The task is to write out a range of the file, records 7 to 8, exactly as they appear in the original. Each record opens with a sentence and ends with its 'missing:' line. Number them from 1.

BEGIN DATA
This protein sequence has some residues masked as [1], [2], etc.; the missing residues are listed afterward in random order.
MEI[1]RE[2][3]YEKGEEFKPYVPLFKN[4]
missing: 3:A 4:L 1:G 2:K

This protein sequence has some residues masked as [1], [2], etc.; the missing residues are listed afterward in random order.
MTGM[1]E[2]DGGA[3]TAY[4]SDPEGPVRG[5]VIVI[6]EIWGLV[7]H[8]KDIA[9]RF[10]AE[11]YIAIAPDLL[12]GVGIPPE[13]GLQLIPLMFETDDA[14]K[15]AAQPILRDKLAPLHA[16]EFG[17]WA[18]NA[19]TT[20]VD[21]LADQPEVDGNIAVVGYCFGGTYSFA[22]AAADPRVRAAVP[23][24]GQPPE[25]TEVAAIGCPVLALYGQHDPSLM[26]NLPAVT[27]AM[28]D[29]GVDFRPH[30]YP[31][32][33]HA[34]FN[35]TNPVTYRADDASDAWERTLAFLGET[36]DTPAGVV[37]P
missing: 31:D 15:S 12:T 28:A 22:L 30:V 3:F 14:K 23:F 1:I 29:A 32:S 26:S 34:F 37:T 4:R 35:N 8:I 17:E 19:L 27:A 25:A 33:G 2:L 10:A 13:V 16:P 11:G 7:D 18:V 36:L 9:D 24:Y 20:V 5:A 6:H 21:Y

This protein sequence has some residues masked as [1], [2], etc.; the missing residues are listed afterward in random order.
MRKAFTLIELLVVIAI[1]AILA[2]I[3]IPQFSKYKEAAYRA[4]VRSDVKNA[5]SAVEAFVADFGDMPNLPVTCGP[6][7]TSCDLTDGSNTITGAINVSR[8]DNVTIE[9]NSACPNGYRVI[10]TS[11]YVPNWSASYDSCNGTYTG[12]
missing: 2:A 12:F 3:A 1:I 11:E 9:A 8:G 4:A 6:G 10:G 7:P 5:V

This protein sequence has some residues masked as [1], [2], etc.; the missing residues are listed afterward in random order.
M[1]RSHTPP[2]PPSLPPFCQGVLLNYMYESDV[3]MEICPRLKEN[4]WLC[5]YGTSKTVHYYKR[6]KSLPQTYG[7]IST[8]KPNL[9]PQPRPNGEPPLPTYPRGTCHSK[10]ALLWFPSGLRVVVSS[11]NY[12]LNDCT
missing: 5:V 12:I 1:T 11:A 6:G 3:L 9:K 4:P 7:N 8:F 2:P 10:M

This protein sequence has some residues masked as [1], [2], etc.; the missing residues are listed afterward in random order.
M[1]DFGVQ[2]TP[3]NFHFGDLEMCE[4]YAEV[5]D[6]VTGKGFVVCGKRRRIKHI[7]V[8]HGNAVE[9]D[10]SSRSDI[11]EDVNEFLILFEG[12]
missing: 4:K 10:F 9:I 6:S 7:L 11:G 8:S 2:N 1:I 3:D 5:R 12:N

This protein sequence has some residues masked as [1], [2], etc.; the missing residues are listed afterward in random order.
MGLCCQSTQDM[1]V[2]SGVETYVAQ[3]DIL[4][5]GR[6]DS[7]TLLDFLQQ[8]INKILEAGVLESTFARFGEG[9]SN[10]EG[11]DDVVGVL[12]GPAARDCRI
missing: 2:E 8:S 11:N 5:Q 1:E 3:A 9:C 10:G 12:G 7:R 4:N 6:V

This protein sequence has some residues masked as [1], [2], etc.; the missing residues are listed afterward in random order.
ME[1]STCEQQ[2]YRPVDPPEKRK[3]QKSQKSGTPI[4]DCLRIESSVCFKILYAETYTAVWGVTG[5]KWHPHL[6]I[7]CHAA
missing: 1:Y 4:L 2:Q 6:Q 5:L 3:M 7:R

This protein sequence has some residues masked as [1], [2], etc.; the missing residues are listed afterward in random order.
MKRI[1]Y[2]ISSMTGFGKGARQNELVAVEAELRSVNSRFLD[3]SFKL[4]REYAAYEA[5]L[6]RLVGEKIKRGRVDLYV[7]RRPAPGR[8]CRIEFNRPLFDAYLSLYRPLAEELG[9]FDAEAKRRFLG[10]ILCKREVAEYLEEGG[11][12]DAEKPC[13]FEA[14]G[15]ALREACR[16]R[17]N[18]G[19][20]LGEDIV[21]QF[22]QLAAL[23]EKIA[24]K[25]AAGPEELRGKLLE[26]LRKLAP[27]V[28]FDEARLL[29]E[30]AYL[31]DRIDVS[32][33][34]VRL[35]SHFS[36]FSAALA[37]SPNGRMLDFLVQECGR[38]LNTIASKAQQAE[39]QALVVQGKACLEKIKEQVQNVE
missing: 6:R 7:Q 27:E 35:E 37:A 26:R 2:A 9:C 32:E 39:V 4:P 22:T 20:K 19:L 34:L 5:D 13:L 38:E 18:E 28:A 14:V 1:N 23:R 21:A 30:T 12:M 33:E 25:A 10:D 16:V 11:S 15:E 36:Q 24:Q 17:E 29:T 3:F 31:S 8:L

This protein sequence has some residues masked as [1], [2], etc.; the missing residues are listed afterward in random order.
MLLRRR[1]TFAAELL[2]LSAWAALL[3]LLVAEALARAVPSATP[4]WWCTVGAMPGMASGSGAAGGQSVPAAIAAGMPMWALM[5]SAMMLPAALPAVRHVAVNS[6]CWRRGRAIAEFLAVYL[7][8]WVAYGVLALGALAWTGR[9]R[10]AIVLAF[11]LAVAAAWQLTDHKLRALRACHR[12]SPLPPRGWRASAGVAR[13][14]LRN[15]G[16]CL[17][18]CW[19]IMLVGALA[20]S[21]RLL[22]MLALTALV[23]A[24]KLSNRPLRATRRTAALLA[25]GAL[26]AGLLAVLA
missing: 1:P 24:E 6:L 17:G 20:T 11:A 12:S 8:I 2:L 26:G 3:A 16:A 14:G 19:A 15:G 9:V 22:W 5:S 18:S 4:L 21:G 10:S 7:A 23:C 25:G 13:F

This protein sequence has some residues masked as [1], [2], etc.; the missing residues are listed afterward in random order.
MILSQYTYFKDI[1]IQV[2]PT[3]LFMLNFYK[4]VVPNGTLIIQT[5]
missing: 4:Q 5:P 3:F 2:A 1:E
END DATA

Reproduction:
This protein sequence has some residues masked as [1], [2], etc.; the missing residues are listed afterward in random order.
ME[1]STCEQQ[2]YRPVDPPEKRK[3]QKSQKSGTPI[4]DCLRIESSVCFKILYAETYTAVWGVTG[5]KWHPHL[6]I[7]CHAA
missing: 1:Y 4:L 2:Q 6:Q 5:L 3:M 7:R

This protein sequence has some residues masked as [1], [2], etc.; the missing residues are listed afterward in random order.
MKRI[1]Y[2]ISSMTGFGKGARQNELVAVEAELRSVNSRFLD[3]SFKL[4]REYAAYEA[5]L[6]RLVGEKIKRGRVDLYV[7]RRPAPGR[8]CRIEFNRPLFDAYLSLYRPLAEELG[9]FDAEAKRRFLG[10]ILCKREVAEYLEEGG[11][12]DAEKPC[13]FEA[14]G[15]ALREACR[16]R[17]N[18]G[19][20]LGEDIV[21]QF[22]QLAAL[23]EKIA[24]K[25]AAGPEELRGKLLE[26]LRKLAP[27]V[28]FDEARLL[29]E[30]AYL[31]DRIDVS[32][33][34]VRL[35]SHFS[36]FSAALA[37]SPNGRMLDFLVQECGR[38]LNTIASKAQQAE[39]QALVVQGKACLEKIKEQVQNVE
missing: 6:R 7:Q 27:E 35:E 37:A 26:R 2:A 9:C 32:E 39:V 4:P 22:T 20:K 19:L 34:L 5:D 13:L 38:E 18:E 28:A 14:V 1:N 23:R 21:A 30:T 12:M 33:E 25:A 10:D 16:V 11:S 15:E 36:Q 24:Q 17:E 29:T 3:F 31:S 8:L